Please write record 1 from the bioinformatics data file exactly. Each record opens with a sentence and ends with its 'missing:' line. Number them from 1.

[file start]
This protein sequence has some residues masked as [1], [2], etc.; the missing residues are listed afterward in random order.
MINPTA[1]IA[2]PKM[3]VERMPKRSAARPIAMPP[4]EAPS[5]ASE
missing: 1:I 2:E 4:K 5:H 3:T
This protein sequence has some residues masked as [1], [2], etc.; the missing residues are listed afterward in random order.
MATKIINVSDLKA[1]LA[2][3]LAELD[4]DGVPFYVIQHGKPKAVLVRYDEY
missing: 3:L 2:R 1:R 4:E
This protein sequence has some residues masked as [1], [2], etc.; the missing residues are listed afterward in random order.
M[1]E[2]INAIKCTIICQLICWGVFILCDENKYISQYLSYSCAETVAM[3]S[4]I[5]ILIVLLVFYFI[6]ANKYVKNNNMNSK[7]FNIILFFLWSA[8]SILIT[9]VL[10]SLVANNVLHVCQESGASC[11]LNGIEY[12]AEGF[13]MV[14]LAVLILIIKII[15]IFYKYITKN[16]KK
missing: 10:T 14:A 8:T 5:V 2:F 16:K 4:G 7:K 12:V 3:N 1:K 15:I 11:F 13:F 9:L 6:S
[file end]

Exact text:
This protein sequence has some residues masked as [1], [2], etc.; the missing residues are listed afterward in random order.
MINPTA[1]IA[2]PKM[3]VERMPKRSAARPIAMPP[4]EAPS[5]ASE
missing: 1:I 2:E 4:K 5:H 3:T